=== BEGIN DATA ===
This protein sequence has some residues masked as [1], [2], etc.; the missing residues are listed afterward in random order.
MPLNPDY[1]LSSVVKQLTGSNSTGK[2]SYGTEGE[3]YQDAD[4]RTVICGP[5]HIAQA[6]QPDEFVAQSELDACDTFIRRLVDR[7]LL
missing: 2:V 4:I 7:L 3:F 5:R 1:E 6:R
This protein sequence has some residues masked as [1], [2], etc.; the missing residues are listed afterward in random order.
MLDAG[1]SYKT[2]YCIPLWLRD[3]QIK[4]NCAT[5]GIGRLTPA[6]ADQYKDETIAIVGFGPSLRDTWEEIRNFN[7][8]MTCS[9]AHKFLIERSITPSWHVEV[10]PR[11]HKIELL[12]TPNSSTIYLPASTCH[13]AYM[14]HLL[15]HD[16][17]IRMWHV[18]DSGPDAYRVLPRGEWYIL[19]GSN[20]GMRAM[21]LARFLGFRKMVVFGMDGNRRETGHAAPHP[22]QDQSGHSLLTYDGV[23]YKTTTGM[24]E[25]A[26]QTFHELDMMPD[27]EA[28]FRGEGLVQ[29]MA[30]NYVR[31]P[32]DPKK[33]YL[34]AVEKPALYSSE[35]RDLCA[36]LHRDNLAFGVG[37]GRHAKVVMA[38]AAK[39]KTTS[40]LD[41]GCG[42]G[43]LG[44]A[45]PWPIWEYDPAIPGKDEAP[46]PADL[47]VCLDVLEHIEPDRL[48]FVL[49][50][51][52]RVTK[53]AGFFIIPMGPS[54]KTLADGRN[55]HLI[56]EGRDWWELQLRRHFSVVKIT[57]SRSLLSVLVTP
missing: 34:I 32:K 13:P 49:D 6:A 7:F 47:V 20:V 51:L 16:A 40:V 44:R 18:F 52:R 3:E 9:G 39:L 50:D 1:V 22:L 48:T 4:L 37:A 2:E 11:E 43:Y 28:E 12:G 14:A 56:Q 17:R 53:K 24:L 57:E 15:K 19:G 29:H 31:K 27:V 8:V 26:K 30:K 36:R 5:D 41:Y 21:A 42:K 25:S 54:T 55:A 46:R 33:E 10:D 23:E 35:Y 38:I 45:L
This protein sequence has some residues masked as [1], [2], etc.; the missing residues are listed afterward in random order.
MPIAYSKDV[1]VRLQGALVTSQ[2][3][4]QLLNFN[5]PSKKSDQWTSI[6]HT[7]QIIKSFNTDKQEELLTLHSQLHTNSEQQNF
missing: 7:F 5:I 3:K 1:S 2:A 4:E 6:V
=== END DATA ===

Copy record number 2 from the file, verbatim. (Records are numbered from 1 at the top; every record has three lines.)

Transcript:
This protein sequence has some residues masked as [1], [2], etc.; the missing residues are listed afterward in random order.
MLDAG[1]SYKT[2]YCIPLWLRD[3]QIK[4]NCAT[5]GIGRLTPA[6]ADQYKDETIAIVGFGPSLRDTWEEIRNFN[7][8]MTCS[9]AHKFLIERSITPSWHVEV[10]PR[11]HKIELL[12]TPNSSTIYLPASTCH[13]AYM[14]HLL[15]HD[16][17]IRMWHV[18]DSGPDAYRVLPRGEWYIL[19]GSN[20]GMRAM[21]LARFLGFRKMVVFGMDGNRRETGHAAPHP[22]QDQSGHSLLTYDGV[23]YKTTTGM[24]E[25]A[26]QTFHELDMMPD[27]EA[28]FRGEGLVQ[29]MA[30]NYVR[31]P[32]DPKK[33]YL[34]AVEKPALYSSE[35]RDLCA[36]LHRDNLAFGVG[37]GRHAKVVMA[38]AAK[39]KTTS[40]LD[41]GCG[42]G[43]LG[44]A[45]PWPIWEYDPAIPGKDEAP[46]PADL[47]VCLDVLEHIEPDRL[48]FVL[49][50][51][52]RVTK[53]AGFFIIPMGPS[54]KTLADGRN[55]HLI[56]EGRDWWELQLRRHFSVVKIT[57]SRSLLSVLVTP
missing: 34:I 32:K 13:P 49:D 6:A 7:F 47:V 20:V 51:L 16:A 40:V 44:R 18:F 52:R 3:E 9:G 39:L 50:D 1:V 22:L 48:T 4:L 37:A 2:E 11:E 43:Y 28:E 12:G 14:A 56:Q 17:R 53:K 24:L 57:E 15:K 19:G 29:H 31:K 27:V 8:V 26:K 30:K 36:R 5:D 41:Y 21:A 42:K 25:S 54:T 55:A 46:R 33:E 10:D 23:E 35:Y 38:I 45:L